Greece faces Schengen boot
Greece has been given three months to avoid being suspended from Europe’s free-travel Schengen area because of its alleged failures to get a grip on the mass migration crisis that is causing turmoil on the continent.
The European Commission this week said that Athens was failing to observe its obligations under the rules governing Europe’s 26-country passport-free travel area, known as Schengen.
“Greece is under pressure,” said Valdis Dombrovskis, a commission vice-president. “Greece seriously neglected its obligations … There are serious deficiencies in the carrying out of external border control that must be overcome.”
Greece has been the main gateway to Europe from Turkey for more than a million people over the past year, the majority of them from the Middle East.
The influx shows little sign of letting up, with more than 35?000 people having made the short but hazardous crossing from Turkey to the Greek islands this month alone.
The Germans, as well as several other European Union countries taking in large numbers of refugees, have long been furious with the Greeks for allegedly simply waving the new arrivals through without registration and ID checks and setting them on the Balkan route towards Austria and Germany.
EU governments made clear this week that there would need to be unprecedented action against Greece if it failed to start playing by the Schengen rules. Wednesday’s warning from the EU commission confirmed that.
Dombrovskis said that a secret EU mission to Greece in November had concluded that Athens was avoiding the Schengen rules on several fronts.
“There is no effective identification and registration of irregular migrants,” said Dombrovskis.
“Fingerprints are not being entered systematically into the system, travel documents are not being systematically checked for authenticity or against crucial security databases.”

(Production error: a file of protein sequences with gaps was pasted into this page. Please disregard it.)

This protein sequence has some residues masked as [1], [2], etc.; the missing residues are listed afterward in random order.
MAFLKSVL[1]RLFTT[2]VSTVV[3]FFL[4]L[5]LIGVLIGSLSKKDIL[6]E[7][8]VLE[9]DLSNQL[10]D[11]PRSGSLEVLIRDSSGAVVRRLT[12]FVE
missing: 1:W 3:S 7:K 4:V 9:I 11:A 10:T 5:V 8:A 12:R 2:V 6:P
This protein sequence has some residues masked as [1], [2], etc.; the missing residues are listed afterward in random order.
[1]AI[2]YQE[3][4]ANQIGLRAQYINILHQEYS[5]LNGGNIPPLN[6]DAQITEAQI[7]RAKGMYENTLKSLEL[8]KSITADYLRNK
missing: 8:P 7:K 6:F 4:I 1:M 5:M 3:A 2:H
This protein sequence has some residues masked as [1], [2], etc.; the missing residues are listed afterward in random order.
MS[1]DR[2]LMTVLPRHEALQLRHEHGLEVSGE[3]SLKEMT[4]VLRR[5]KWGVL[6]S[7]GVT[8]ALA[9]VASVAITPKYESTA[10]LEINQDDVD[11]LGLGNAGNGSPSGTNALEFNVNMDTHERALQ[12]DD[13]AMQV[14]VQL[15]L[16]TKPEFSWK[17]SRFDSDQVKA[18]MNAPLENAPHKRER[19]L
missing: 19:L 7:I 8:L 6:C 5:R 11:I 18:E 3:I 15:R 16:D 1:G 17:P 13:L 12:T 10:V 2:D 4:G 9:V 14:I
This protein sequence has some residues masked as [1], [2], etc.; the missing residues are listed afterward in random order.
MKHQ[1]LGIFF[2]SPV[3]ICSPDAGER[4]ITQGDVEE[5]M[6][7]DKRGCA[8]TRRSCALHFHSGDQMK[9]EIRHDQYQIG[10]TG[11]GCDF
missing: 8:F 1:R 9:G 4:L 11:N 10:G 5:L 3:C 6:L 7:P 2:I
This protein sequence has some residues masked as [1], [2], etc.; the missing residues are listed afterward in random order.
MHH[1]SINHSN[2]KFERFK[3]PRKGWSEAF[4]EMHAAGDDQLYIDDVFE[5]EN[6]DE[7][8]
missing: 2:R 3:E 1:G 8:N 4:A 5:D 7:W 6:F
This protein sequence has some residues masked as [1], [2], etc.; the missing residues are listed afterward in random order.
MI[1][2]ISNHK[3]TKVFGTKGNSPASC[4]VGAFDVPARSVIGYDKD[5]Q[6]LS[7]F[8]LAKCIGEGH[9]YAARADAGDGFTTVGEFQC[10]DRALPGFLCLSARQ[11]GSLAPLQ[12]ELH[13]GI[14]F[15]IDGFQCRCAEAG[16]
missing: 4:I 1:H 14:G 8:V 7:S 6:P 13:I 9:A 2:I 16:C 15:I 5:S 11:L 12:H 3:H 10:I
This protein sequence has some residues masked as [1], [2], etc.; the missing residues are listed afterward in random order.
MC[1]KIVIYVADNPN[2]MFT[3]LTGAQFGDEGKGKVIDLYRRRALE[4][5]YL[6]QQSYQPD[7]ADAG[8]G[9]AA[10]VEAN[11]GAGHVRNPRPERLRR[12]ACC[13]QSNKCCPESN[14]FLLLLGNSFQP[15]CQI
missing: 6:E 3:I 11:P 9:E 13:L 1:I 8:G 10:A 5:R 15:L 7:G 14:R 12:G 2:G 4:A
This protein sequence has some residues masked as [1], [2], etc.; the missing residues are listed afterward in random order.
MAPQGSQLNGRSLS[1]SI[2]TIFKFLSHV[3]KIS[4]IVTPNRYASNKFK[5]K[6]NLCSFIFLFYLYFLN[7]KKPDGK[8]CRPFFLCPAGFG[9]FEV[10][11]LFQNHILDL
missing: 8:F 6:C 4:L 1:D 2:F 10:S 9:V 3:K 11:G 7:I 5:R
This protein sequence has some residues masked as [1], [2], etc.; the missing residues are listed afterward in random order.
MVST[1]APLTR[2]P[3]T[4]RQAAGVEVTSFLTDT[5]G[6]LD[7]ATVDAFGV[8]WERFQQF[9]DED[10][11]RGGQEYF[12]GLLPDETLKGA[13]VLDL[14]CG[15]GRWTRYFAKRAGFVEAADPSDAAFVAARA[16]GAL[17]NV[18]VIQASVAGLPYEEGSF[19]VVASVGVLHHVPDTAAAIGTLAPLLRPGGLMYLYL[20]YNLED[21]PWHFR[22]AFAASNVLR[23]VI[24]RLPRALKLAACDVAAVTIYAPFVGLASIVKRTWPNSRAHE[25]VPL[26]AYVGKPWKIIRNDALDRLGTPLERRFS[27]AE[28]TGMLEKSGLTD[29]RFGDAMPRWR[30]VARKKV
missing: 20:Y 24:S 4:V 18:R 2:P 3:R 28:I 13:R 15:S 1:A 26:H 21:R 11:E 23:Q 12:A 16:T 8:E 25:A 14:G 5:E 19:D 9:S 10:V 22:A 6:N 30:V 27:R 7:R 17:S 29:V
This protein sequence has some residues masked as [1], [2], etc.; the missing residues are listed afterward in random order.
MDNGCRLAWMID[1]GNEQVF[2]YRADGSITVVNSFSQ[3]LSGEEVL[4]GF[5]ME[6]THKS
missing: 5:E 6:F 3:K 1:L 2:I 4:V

The unprecedented move to sanction Greece is being combined with national governments acting to extend and prolong national border controls for up to two years, dealing a potentially terminal blow to the Schengen regime, which has been in effect for more than 20 years and is generally viewed as one of the EU’s biggest and most popular achievements.
The refugee crisis, coupled with jihadist terrorism in Europe, has put the system under its greatest stress and could yet bring down EU governments if voters protest.
On the frontline of the migration flows – 850 000 refugees traversed Greece last year – Athens is furious at being scapegoated by the rest of the EU and fears the impact of being quarantined.
The Greek foreign ministry released statistics on Wednesday that show that 90% of the new arrivals last year were from Syria, Iraq and Afghanistan, most of whom would routinely qualify for refugee status.
By contrast, the commission said this week that 60% of those entering the EU currently were “economic migrants” who were not fleeing war, were not in need of protection and should be deported.
The warning from the commission came in the form of a draft report on Greece’s performance, which still has to be endorsed by a qualified majority of EU governments.
The commission would then give Athens three months to take “remedial action” to safeguard its place in the Schengen system.
At the same time EU governments, with the commission’s support, are acting to increase border controls at Macedonia’s border with northern Greece, moves that could see tens of thousands of refugees being stranded in Greece. – © Guardian News & Media 2016